Legal action over Arizona's immigration law

Angry protests, boycott calls and lawsuits challenge state law that targets illegals

Illegal immigrants believed to be living in the United States at the start of last year.

Estimated undocumented immigrants in Arizona, total population 6.6 million, at start of last year.

Anger mounted yesterday over an Arizona measure cracking down on illegal immigration as a police officer sued to challenge it, Governors in Texas and Colorado weighed in to oppose such a law in their own states, and activists in Chicago chanted for a boycott outside a baseball game.

The lawsuit from 15-year Tucson police veteran Martin Escobar was one of two filed yesterday, less than a week after Republican Governor Jan Brewer signed the bill critics claim is unconstitutional and fear will lead to racial profiling.

US Attorney General Eric Holder has said the federal Government may challenge the law, which requires local and state law enforcement to question people about their immigration status if there's reason to suspect they're in the country illegally, and which makes it a state crime to be in the US illegally.

Brewer and other backers say the state law is necessary amid the federal Government's failure to secure the border and growing anxiety over crime related to illegal immigration.

Escobar, an overnight patrol officer in a Latino area of Tucson, argued there was no way for officers to confirm people's immigration status without impeding investigations, and that the new law violated constitutional rights. Tucson police said Escobar acted on his own, and not on the department's behalf.

The National Coalition of Latino Clergy and Christian Leaders also sued yesterday, and sought an injunction preventing authorities from enforcing the law. The group argued that federal law pre-empts state regulation of national borders, and Arizona's law violates due process rights by letting police detain suspected illegal immigrants before they're convicted.

"Mexican-Americans are not going to take this lying down," singer Linda Ronstadt, a Tucson resident, said at a news conference on another lawsuit planned by the American Civil Liberties Union, the Mexican American Legal Defence and Educational Fund and the National Immigration Law Centre. At least three Arizona cities - Phoenix, Flagstaff and Tucson - are considering legal action.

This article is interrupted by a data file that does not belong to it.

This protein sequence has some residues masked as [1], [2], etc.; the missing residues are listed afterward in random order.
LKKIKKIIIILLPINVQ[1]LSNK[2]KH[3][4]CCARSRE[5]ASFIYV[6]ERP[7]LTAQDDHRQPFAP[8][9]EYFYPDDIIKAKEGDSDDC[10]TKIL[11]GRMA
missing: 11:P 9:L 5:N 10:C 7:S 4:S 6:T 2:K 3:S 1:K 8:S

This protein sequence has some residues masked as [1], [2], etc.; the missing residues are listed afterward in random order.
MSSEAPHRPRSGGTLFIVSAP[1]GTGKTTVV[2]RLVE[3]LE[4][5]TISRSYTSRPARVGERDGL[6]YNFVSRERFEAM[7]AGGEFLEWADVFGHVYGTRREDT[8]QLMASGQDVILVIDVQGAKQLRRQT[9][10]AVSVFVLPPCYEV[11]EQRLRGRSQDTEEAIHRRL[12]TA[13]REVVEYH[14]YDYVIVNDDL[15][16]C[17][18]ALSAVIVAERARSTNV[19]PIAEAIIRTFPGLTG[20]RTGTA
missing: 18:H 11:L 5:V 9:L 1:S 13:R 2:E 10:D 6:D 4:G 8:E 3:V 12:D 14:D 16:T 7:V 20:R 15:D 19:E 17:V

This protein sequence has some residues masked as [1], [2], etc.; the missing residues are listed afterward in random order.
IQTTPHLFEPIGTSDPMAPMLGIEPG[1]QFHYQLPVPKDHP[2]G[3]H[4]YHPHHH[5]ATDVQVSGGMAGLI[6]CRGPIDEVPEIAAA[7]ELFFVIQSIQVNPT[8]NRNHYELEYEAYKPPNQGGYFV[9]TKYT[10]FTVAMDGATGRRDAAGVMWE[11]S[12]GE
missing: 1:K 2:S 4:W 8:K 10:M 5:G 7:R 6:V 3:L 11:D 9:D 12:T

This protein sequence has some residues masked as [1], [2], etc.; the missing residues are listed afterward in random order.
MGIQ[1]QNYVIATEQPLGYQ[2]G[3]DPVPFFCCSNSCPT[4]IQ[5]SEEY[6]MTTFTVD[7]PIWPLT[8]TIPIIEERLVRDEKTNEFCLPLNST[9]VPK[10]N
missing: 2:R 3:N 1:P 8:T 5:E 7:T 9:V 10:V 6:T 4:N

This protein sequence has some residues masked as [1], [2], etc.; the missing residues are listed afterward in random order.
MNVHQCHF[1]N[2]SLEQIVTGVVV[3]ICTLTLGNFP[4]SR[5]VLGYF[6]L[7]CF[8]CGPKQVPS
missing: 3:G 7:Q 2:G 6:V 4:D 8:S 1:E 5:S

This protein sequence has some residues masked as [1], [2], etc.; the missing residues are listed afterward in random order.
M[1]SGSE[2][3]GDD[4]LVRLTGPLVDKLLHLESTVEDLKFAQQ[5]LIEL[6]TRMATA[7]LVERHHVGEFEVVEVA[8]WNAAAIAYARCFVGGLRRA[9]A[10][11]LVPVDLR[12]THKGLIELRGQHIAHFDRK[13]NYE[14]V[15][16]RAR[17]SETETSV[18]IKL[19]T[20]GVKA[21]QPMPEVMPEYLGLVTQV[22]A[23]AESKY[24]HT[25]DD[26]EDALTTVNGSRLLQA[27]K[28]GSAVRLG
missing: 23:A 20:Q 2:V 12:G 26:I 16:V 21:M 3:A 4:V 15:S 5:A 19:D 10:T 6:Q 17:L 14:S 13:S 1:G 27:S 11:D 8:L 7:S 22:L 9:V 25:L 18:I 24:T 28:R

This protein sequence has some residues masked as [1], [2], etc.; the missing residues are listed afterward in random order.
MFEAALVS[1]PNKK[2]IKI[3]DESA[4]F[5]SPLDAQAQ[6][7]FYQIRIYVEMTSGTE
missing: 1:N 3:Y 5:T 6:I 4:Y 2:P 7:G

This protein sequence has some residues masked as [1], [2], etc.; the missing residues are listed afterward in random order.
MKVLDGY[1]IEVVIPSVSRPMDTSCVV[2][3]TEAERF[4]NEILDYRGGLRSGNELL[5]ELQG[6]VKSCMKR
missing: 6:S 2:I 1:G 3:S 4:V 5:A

In Flagstaff, police investigated a threatening email sent to members of the city council over their opposition to the law. The author said council members should be "arrested, tried in court, found guilty of treason and hanged from the nearest tree".

About 40 immigrant rights activists gathered outside Wrigley Field in Chicago as the Cubs played the Arizona Diamondbacks. A plane toting a banner criticising the law circled the stadium. The Mexico-based World Boxing Council said it would not schedule any bouts featuring Mexican fighters in Arizona, to protest what it called the state's "shameful, inhuman and discriminatory" immigration law.

The law sparked others to weigh in, from politicians to entertainers:

Colorado Governor Bill Ritter, a Democrat, said he would veto a new law like the one in Arizona, weighing in after Republican candidates to replace him said they would support such a law. "That is not within the spirit of our law," Ritter said.

In Texas, Republican Governor Rick Perry said such a law would be wrong for his state to adopt, citing a Texas tradition of rejecting harsh anti-immigrant policies. "I fully recognise and support a state's right and obligation to protect its citizens, but I have concerns with portions of the law passed in Arizona and believe it would not be the right direction for Texas," Perry said.

In California, the state Assembly passed a resolution urging the federal Government to fix the immigration system. The resolution, which was in the works before Arizona's law was passed, advanced on a party-line vote, with majority Democrats supporting it.

Colombian singer Shakira visited Phoenix to meet the city's police chief and mayor amid her concern, her spokesman said, "about the impact of this law on hardworking Latino families".

At the Billboard Latin Music Awards ceremony in Puerto Rico, singer Ricky Martin denounced the law, saying it "makes no sense".

Supporters of the new law also were vocal outside Arizona.

A group of conservative state politicians in Oklahoma said they planned to introduce a bill similar to Arizona's. In Texas, Representative Debbie Riddle, a Republican, said she would introduce a measure similar to the Arizona law in the January legislative session. And Republicans running for governor in Colorado and Minnesota expressed support for the crackdown.

- AP

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